Numerous Haiti Earthquake Aftershocks Cluster West of Port-Au-Prince AND North Offshore Of And Under Puerto Rico and Virgin Islands
Posted by pwl on January 18, 2010
As is evident in the first few frames of this security camera you can see the building (reportedly a shopping mall type structure) collapse. That’s extremely fast considering that it basically went down on the first few earthquake wave crests in the first few seconds of this 7.0 quake. It really shows the potent power of The BIG ONE! Imagine what that would do in your city.
At seven seconds into the video the building is standing. The camera starts moving at second 8. Smoke from the collapsing building is visible during second 10 and clearly the building falls by second 11. That’s about three seconds from first wave to catastrophic destruction of the structure. That’s not even enough time to comprehend what is happening if you’re standing in the structure before the roof comes down on your head. Yikes.
Cars driving down the road clearly divert from their lanes. At second 25 a truck appears on the left side of the video and attempts to turn left onto the main road and arcs left losing control – having just missed a car by a second or two – and comes to a stop before hitting the collapsing building. Double yikes.
As you can see from this Google Earth Satellite image below annotated with earthquake symbols, most of which have happened between Jan 10th, 2010 and today, Jan 18th, there is a massive cluster of aftershocks to the west of the hard hit area of Port-Au-Prince. What is of note though is the numerous numbers of low magnitude quakes just to the north of Puerto Rico and the Virgin Islands. Some of these are actually under Puerto Rico. Too close for comfort.
This is quite the number of aftershocks and also reveals the underlying fault lines.
Do these sets of aftershocks under and to the north of Puerto Rico and the Virgin Islands provide a warning of dangers lurking or has the pressures on the underlying plates been relieved somewhat so that danger has been reduced? I wonder.
Update 20100119: Additional earthquakes: “It’s one week after the Haiti Earthquake and the World has seen earthquakes in Argentina, Venezuela and most recently Guatemala.” – San Francisco Gate (1). How likely are these additional quakes related to the Haiti quake and aftershocks? Could these be adjustments resulting from the Haiti quake? Hmm….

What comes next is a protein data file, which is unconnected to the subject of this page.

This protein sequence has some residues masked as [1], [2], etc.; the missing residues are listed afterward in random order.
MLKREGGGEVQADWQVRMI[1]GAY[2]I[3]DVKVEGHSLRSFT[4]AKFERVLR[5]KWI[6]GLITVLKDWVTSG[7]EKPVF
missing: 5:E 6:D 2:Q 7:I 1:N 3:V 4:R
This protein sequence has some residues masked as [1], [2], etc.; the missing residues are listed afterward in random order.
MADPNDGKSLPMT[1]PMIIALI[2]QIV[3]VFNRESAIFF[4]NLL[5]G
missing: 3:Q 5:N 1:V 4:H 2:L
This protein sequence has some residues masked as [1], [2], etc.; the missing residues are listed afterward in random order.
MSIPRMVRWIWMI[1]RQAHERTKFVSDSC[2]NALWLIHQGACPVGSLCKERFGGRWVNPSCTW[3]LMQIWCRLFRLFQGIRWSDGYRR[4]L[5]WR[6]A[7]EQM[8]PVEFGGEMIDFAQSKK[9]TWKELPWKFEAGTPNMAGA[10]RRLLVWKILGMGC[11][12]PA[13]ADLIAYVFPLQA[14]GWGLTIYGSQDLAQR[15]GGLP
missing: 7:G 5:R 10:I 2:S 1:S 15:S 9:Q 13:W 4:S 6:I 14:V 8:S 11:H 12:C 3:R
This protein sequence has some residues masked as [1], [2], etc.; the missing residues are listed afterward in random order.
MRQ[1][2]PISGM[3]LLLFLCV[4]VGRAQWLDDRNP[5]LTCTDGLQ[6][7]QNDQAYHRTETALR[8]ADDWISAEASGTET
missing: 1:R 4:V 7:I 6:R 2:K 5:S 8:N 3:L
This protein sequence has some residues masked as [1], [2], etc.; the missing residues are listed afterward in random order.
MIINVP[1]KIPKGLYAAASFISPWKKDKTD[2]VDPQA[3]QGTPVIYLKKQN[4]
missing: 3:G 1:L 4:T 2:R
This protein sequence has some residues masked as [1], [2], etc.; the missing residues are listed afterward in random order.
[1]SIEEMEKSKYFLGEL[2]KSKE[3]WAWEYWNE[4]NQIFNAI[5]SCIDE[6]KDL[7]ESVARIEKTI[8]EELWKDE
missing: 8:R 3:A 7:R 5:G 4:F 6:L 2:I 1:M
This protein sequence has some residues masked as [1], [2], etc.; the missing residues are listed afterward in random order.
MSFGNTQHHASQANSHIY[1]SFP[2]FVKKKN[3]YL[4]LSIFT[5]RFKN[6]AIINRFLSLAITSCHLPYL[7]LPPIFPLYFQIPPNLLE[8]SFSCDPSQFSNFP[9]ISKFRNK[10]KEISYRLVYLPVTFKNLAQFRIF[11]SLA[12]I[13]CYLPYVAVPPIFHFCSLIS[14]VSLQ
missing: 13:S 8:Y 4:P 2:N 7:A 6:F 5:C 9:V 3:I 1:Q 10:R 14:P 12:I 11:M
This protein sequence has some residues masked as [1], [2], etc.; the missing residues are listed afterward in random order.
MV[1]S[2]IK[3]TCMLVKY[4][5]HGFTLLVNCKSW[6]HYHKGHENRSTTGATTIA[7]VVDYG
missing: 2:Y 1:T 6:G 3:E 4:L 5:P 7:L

Update 20100120: The quakes continue in the region with another large one hitting Haiti (5.9 with some reports saying 6.1) today.
Looking at the past earthquakes in Haiti for 30 years one finds that there have been few with almost all of them happening last week.
Haiti quakes for 30 years.
Now compare this with the last 30 years of earth quakes in Puerto Rico next door to the east.
Puerto Rico quakes for 30 years.
The more significant aspect is that when you look at the recent past quakes in Puerto Rico you find that many have occurred very recently there. Was this a warning sign of the relieving of tension from the plates to the west under Haiti? I wonder.
Puerto Rico quakes for 1 year!
A possible telling sign that the quakes have expended their energy under the fault for the moment (no pun intended) is that in the week since the Haiti quakes there have been few under Puerto Rico directly… however to the north as shown in the Google Earth image above there have been many. Hmmm….
Puerto Rico quakes for 7 days.
Does this mean that when there are more quakes directly below Puerto Rico there could be another build up of energy under Haiti? Or has the energy drained for the moment? Why have there been so many quakes to the north of Puerto Rico and the Virgin Islands since the big one in Haiti? Does the fault line travel that way? Or does this mean that Puerto Rico has been slowly releasing the energy being built up and as such will avoid a big one while Haiti has been storing up the energy and let it all go in one big one plus over 50 medium ones since (not to mention all the quakes to the north east in the ocean)?